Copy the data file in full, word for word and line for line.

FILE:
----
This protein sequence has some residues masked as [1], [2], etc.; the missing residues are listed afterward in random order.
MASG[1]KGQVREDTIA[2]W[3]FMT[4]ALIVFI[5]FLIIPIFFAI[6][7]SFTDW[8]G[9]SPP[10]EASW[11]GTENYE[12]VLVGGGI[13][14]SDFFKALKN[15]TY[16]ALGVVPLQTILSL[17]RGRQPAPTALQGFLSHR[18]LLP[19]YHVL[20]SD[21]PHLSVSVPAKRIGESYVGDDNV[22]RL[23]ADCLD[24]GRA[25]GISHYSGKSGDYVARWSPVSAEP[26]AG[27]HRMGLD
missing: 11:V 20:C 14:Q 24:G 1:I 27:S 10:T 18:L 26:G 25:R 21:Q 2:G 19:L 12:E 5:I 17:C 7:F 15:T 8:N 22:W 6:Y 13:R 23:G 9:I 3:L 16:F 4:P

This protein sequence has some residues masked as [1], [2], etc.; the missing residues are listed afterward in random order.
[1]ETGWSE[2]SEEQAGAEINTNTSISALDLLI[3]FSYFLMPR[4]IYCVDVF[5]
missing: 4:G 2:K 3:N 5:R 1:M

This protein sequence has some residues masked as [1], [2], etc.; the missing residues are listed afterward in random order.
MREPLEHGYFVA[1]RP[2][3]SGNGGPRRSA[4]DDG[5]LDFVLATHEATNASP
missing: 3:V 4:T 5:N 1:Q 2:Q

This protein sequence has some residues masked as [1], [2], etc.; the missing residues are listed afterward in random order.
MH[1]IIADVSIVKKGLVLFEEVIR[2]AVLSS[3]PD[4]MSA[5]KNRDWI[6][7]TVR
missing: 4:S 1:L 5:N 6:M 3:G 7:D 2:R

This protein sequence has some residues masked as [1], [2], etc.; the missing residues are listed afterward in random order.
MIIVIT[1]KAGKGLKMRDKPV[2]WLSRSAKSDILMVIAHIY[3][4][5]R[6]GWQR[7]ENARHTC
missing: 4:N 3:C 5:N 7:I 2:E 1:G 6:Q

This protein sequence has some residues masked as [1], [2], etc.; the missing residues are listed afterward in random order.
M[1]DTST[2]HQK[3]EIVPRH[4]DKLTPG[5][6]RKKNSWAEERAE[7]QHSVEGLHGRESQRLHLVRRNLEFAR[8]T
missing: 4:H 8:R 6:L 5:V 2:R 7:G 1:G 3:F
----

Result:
This protein sequence has some residues masked as [1], [2], etc.; the missing residues are listed afterward in random order.
MASG[1]KGQVREDTIA[2]W[3]FMT[4]ALIVFI[5]FLIIPIFFAI[6][7]SFTDW[8]G[9]SPP[10]EASW[11]GTENYE[12]VLVGGGI[13][14]SDFFKALKN[15]TY[16]ALGVVPLQTILSL[17]RGRQPAPTALQGFLSHR[18]LLP[19]YHVL[20]SD[21]PHLSVSVPAKRIGESYVGDDNV[22]RL[23]ADCLD[24]GRA[25]GISHYSGKSGDYVARWSPVSAEP[26]AG[27]HRMGLD
missing: 11:V 20:C 14:Q 24:G 1:I 27:S 10:T 18:L 26:G 25:R 21:Q 2:G 19:L 12:E 5:I 17:C 7:F 15:T 8:N 22:W 6:Y 13:R 23:G 9:I 3:L 16:F 4:P

This protein sequence has some residues masked as [1], [2], etc.; the missing residues are listed afterward in random order.
[1]ETGWSE[2]SEEQAGAEINTNTSISALDLLI[3]FSYFLMPR[4]IYCVDVF[5]
missing: 4:G 2:K 3:N 5:R 1:M

This protein sequence has some residues masked as [1], [2], etc.; the missing residues are listed afterward in random order.
MREPLEHGYFVA[1]RP[2][3]SGNGGPRRSA[4]DDG[5]LDFVLATHEATNASP
missing: 3:V 4:T 5:N 1:Q 2:Q

This protein sequence has some residues masked as [1], [2], etc.; the missing residues are listed afterward in random order.
MH[1]IIADVSIVKKGLVLFEEVIR[2]AVLSS[3]PD[4]MSA[5]KNRDWI[6][7]TVR
missing: 4:S 1:L 5:N 6:M 3:G 7:D 2:R

This protein sequence has some residues masked as [1], [2], etc.; the missing residues are listed afterward in random order.
MIIVIT[1]KAGKGLKMRDKPV[2]WLSRSAKSDILMVIAHIY[3][4][5]R[6]GWQR[7]ENARHTC
missing: 4:N 3:C 5:N 7:I 2:E 1:G 6:Q

This protein sequence has some residues masked as [1], [2], etc.; the missing residues are listed afterward in random order.
M[1]DTST[2]HQK[3]EIVPRH[4]DKLTPG[5][6]RKKNSWAEERAE[7]QHSVEGLHGRESQRLHLVRRNLEFAR[8]T
missing: 4:H 8:R 6:L 5:V 2:R 7:G 1:G 3:F